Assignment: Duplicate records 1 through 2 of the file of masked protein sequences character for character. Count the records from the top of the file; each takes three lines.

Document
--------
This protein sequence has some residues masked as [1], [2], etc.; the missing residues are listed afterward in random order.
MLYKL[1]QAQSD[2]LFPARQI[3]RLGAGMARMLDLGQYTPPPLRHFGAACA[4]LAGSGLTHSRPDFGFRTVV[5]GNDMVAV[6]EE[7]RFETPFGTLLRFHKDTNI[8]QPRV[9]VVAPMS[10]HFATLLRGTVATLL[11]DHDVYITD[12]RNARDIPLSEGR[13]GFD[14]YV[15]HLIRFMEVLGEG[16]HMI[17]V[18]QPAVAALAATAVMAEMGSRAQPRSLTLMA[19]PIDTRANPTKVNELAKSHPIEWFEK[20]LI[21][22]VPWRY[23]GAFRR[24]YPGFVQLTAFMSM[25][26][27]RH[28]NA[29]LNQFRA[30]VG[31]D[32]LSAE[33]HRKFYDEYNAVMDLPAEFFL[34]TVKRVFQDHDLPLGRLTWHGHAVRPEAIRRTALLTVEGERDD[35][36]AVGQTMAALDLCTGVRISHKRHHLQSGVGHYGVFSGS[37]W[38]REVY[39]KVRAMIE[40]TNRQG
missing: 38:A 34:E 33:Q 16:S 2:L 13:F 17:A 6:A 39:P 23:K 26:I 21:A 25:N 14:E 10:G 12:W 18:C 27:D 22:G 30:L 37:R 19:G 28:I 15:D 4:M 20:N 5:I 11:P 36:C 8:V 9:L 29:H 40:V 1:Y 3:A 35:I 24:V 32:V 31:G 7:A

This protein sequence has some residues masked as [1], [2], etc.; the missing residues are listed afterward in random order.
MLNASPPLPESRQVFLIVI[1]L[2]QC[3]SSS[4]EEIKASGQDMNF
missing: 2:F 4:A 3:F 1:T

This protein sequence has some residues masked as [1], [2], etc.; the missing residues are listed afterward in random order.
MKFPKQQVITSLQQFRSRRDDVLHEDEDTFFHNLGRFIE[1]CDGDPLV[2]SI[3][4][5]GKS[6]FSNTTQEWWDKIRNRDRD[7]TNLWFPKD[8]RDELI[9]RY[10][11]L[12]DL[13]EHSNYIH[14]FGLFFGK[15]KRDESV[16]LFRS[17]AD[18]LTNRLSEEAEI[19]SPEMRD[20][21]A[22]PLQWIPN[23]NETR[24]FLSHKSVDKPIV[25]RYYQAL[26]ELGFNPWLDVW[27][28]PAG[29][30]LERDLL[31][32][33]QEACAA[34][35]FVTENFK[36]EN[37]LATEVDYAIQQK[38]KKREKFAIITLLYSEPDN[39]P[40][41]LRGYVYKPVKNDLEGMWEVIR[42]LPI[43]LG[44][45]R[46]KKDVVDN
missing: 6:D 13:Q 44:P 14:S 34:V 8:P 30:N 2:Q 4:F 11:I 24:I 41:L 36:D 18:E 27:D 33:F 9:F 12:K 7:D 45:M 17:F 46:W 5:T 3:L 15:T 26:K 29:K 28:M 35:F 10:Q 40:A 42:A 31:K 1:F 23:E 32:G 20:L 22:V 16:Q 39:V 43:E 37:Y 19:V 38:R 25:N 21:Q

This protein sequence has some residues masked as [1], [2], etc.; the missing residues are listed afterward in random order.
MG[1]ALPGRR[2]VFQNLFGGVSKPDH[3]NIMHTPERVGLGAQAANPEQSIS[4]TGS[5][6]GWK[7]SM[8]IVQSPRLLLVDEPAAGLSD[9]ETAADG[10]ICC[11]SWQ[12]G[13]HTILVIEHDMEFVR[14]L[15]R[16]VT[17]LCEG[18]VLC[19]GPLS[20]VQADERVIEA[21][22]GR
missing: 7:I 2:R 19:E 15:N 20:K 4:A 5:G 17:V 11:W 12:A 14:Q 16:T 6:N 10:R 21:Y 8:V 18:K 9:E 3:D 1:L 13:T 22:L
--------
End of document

This protein sequence has some residues masked as [1], [2], etc.; the missing residues are listed afterward in random order.
MLYKL[1]QAQSD[2]LFPARQI[3]RLGAGMARMLDLGQYTPPPLRHFGAACA[4]LAGSGLTHSRPDFGFRTVV[5]GNDMVAV[6]EE[7]RFETPFGTLLRFHKDTNI[8]QPRV[9]VVAPMS[10]HFATLLRGTVATLL[11]DHDVYITD[12]RNARDIPLSEGR[13]GFD[14]YV[15]HLIRFMEVLGEG[16]HMI[17]V[18]QPAVAALAATAVMAEMGSRAQPRSLTLMA[19]PIDTRANPTKVNELAKSHPIEWFEK[20]LI[21][22]VPWRY[23]GAFRR[24]YPGFVQLTAFMSM[25][26][27]RH[28]NA[29]LNQFRA[30]VG[31]D[32]LSAE[33]HRKFYDEYNAVMDLPAEFFL[34]TVKRVFQDHDLPLGRLTWHGHAVRPEAIRRTALLTVEGERDD[35][36]AVGQTMAALDLCTGVRISHKRHHLQSGVGHYGVFSGS[37]W[38]REVY[39]KVRAMIE[40]TNRQG
missing: 38:A 34:E 33:Q 16:S 2:L 13:F 17:A 6:A 39:P 23:K 26:I 21:A 25:N 14:E 10:G 12:W 18:C 27:D 22:G 30:L 37:R 19:G 28:I 15:D 4:M 20:N 5:I 11:P 36:C 8:V 9:L 29:H 40:V 1:Y 3:A 35:I 24:V 32:V 31:G 7:A

This protein sequence has some residues masked as [1], [2], etc.; the missing residues are listed afterward in random order.
MLNASPPLPESRQVFLIVI[1]L[2]QC[3]SSS[4]EEIKASGQDMNF
missing: 2:F 4:A 3:F 1:T